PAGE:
The NewShoes Industry
HE INDUSTRY IN NEWSHOES IS MADE UP OF COMPETING FIRMS from your class, each selling one basic shoe. You have been hired as a member of the new marketing management

team for your company. In the simulation, there are three regions representing different kinds of markets. The home region is a geographic sub-market, such as the

Pacific Northwest in the United States or the Prairie Provinces in Canada. The domestic region represents a national market, such as the entire United States or

Canadian market, minus the home market. The foreign region is the entire international market outside the home and domestic regions. The home market is generally a

smaller market than the domestic market, with T

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the foreign market being the smallest market of the three, at least early in the simulation. It is not known what the full potential of the foreign market might be.
In NewShoes, athletic shoes are sold by manufacturers such as your company to distributors in a market, who then sell to consumers in retail stores. Price is a

significant factor in sales, but how you market to distributors and consumers can also impact sales. Through personal selling and dealer promotion, you can encourage

distributors to “push” your product and increase sales. By advertising and offering consumer promotions, you can make consumers aware of your brand and persuade them

to buy it. Each market is unique, with distributors and consumers responding to your marketing decisions in different ways, so your task is to find the correct

marketing mix for each region.
When your team takes over marketing for the firm, there are two periods of results available for you to evaluate the condition of the company. A “period” in the world

of NewShoes can be viewed as a month, a quarter, or a year of operations. It is simply a period of company operation and of competition with the other NewShoes company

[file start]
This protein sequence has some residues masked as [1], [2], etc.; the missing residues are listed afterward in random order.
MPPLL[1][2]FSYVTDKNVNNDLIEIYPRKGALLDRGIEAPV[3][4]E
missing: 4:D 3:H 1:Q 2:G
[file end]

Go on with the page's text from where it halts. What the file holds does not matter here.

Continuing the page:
teams. At the beginning of the simulation, your company is struggling to make a profit. After a loss of $2.4 million in Period –1, the previous marketing team decided

to raise the price from $90 to $110 in the home market, and expand into the domestic market. The changes were a qualified success. Total revenue increased from $9.2

million to $19.2 million, but home sales dropped somewhat, and the company still lost $1.2 million.
Table 1.A: Sales and Revenue ( p revious t wo p eriods )
Home Sales Domestic Sales Total Revenue COGS Expenses Net Profit Period 0 $7.5 $11.7 $19.2 $7.9 $12.5 –$1.2 Period –1 $9.2 NA $9.2 $6.4 $5.2 –$2.4 Note: Amounts are

in millions.

NewShoes Case − 13 −
As a member of the new marketing management team, you face challenging decisions concerning your product, its pricing and promotion, and new distribution

opportunities. While the same product is sold into all the regions, you must make price and promotion decisions for each market. Thus, you must consider the four Ps

of marketing in managing your firm: product, price, promotion, and place. That is, you must decide where to distribute (place) your product, what price to charge, and

how to promote it.
Product
LL COMPANIES BEGIN WITH THE “BASIC VERSION” of athletic shoes and each firm sells only one version at any given time, in all regions. Investment in new product

development can lead to a new version of your athletic shoes. The firm spent $800,000 on product development in Period –1, and $900,000 in Period 0. Higher and more

regular investments tend to result in shorter development times, but expenditures beyond $2 million in a given period have a diminishing effect on product development.

As is true in the athletic shoe industry, there is some uncertainty as to when the next breakthrough in shoe development will occur. A new version of your product can

be developed from Version 1 up through Version 10, though it is unlikely that Version 10 will be attained in a NewShoes competition. Version 5 or 6 is usually the

highest version that can be reached after 8 to 10 decision periods. Each time your company releases a new version, that new version is automatically distributed in all

the regions where you have a presence, and each region receives approximately the same positive effect on sales.
Place
OUR FIRM IS WELL ESTABLISHED IN THE HOME MARKET at the start of the simulation. Distributors have been carrying your brand for some time, so additional salespeople and

dealer promotions are only marginally effective. Customers in this market are looking for a high quality shoe with a price that is “just right”−not too high and not

too low. A drop in revenue after a recent price increase may be an indication that the current price is above what customers expect to pay. Advertising is a good way